MILITARISM INDEX

military 'core values'





“The elements of the armed forces we really want to instil in the pupils are the core values of the Army”
Captain Burki



"For the first time in my 30 years of teaching experience, we have a situation where there are graduates with PGCEs, good references and lots of experience who cannot get jobs."If there is no place for these qualified teachers, why would we need any unqualified ones?"
Ian Fenn, head teacher of Burnage
Media Arts College in Manchester

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In the last issue of Peace Matters we looked at the militarisation of education, how the government is anxious to recruit ex military personnel into teaching and how some former soldiers, now teaching in schools, are promoting military experience not only as valuable experience for teaching but the value of the military ethos to the pupils. The process gathers pace.

Last month the Centre for Policy Studies CPS (a right wing policy think tank which promotes public policy to roll back the state and challenge 'threats' to Britain’s independence) published a report "Something Can Be Done: Troops in our schools will do more than troops on our streets" with fulsome support from Lord Guthrie, former Chief of the Defence Staff.

Tom Burkard a former military instructor who undertakes Education research for the CPS and a long time promoter of Troops to Teachers is trying to start a free school staffed exclusively by men and women from the military. Captain AK Burki is the front man. Handing out leaflets about the school in Oldham where the school is to be based he explains that military teachers '…will be able to bring a breadth of experience that only those in the armed forces can'. 'The elements of the armed forces we really want to instil in the pupils are the core values of the Army', he adds 'Courage, discipline, respect for others, integrity, loyalty and selfless commitment.’Control is at the heart of the project.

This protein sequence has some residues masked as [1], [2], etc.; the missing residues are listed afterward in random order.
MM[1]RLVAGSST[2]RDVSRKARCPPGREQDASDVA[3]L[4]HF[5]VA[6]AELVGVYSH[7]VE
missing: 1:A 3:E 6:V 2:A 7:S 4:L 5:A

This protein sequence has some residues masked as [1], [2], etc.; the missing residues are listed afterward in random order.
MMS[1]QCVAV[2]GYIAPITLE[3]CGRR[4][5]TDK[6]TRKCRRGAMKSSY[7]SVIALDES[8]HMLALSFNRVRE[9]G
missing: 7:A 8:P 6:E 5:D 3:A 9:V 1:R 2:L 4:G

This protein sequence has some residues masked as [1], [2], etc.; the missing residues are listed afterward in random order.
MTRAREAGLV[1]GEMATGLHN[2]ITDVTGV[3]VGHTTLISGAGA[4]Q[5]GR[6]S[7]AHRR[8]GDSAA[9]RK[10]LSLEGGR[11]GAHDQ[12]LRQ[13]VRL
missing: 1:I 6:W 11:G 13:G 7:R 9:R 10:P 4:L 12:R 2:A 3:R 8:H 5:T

'Young adults don't understand responsibility, they don't understand respect, they don't understand authority.' adds Matt Mathews a potential recruit of 13 years in the army. 'As someone from a military background, you do understand all that, and if we can instil that in the children at a young age, 11, 12 going up to 16 when they leave school, we're obviously giving them some key skills to go forward.'

Missing from this threadbare prospectus is the ‘heroic purpose’ of the military and let’s not forget the British military’s ineffectiveness at winning any wars. Teaching why wars start, who starts them and how to resolve conflicts before they become violent might be a better plan but then turning unruly youngsters into placid acquiescing adults who will go to work, spend their money and make no fuss is a project that our masters can hardly disapprove of. Michael Gove is expected to give approval in the near future.

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See also militarising education



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